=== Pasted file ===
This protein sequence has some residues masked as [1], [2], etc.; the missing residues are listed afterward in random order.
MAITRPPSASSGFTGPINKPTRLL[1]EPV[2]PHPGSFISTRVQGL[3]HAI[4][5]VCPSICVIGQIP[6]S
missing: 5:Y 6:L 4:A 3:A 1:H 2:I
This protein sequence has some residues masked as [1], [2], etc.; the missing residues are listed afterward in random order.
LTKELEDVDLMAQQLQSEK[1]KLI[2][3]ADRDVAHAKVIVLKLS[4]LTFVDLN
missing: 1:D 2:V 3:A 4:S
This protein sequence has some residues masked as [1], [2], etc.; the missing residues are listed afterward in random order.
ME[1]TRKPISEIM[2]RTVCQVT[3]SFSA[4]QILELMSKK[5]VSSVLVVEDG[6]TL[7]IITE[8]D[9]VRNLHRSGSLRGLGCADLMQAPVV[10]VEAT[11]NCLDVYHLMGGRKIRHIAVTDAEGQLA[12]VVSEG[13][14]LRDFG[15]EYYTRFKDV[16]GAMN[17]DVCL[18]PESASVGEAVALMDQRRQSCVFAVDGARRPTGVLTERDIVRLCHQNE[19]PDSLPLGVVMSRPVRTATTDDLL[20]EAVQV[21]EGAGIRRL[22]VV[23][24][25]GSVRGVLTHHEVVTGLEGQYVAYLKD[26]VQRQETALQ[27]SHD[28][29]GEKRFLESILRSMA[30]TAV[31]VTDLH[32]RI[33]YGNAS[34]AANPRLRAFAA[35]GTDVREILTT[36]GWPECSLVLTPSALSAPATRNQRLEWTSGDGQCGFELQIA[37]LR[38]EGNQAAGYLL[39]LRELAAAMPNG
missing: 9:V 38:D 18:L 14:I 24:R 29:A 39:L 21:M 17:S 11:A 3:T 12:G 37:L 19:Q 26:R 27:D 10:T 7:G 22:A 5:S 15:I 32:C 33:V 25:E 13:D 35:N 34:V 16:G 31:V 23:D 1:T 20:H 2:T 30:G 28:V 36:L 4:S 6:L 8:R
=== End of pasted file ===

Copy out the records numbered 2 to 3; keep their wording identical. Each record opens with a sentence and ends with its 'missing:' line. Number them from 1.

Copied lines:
This protein sequence has some residues masked as [1], [2], etc.; the missing residues are listed afterward in random order.
LTKELEDVDLMAQQLQSEK[1]KLI[2][3]ADRDVAHAKVIVLKLS[4]LTFVDLN
missing: 1:D 2:V 3:A 4:S
This protein sequence has some residues masked as [1], [2], etc.; the missing residues are listed afterward in random order.
ME[1]TRKPISEIM[2]RTVCQVT[3]SFSA[4]QILELMSKK[5]VSSVLVVEDG[6]TL[7]IITE[8]D[9]VRNLHRSGSLRGLGCADLMQAPVV[10]VEAT[11]NCLDVYHLMGGRKIRHIAVTDAEGQLA[12]VVSEG[13][14]LRDFG[15]EYYTRFKDV[16]GAMN[17]DVCL[18]PESASVGEAVALMDQRRQSCVFAVDGARRPTGVLTERDIVRLCHQNE[19]PDSLPLGVVMSRPVRTATTDDLL[20]EAVQV[21]EGAGIRRL[22]VV[23][24][25]GSVRGVLTHHEVVTGLEGQYVAYLKD[26]VQRQETALQ[27]SHD[28][29]GEKRFLESILRSMA[30]TAV[31]VTDLH[32]RI[33]YGNAS[34]AANPRLRAFAA[35]GTDVREILTT[36]GWPECSLVLTPSALSAPATRNQRLEWTSGDGQCGFELQIA[37]LR[38]EGNQAAGYLL[39]LRELAAAMPNG
missing: 9:V 38:D 18:L 14:I 24:R 29:A 39:L 21:M 17:S 11:A 3:T 12:G 37:L 19:Q 26:R 27:D 10:T 7:G 22:A 5:S 15:I 32:C 33:V 25:E 13:D 35:N 34:V 16:G 31:V 23:D 1:T 20:H 2:T 30:G 28:V 36:L 4:S 6:L 8:R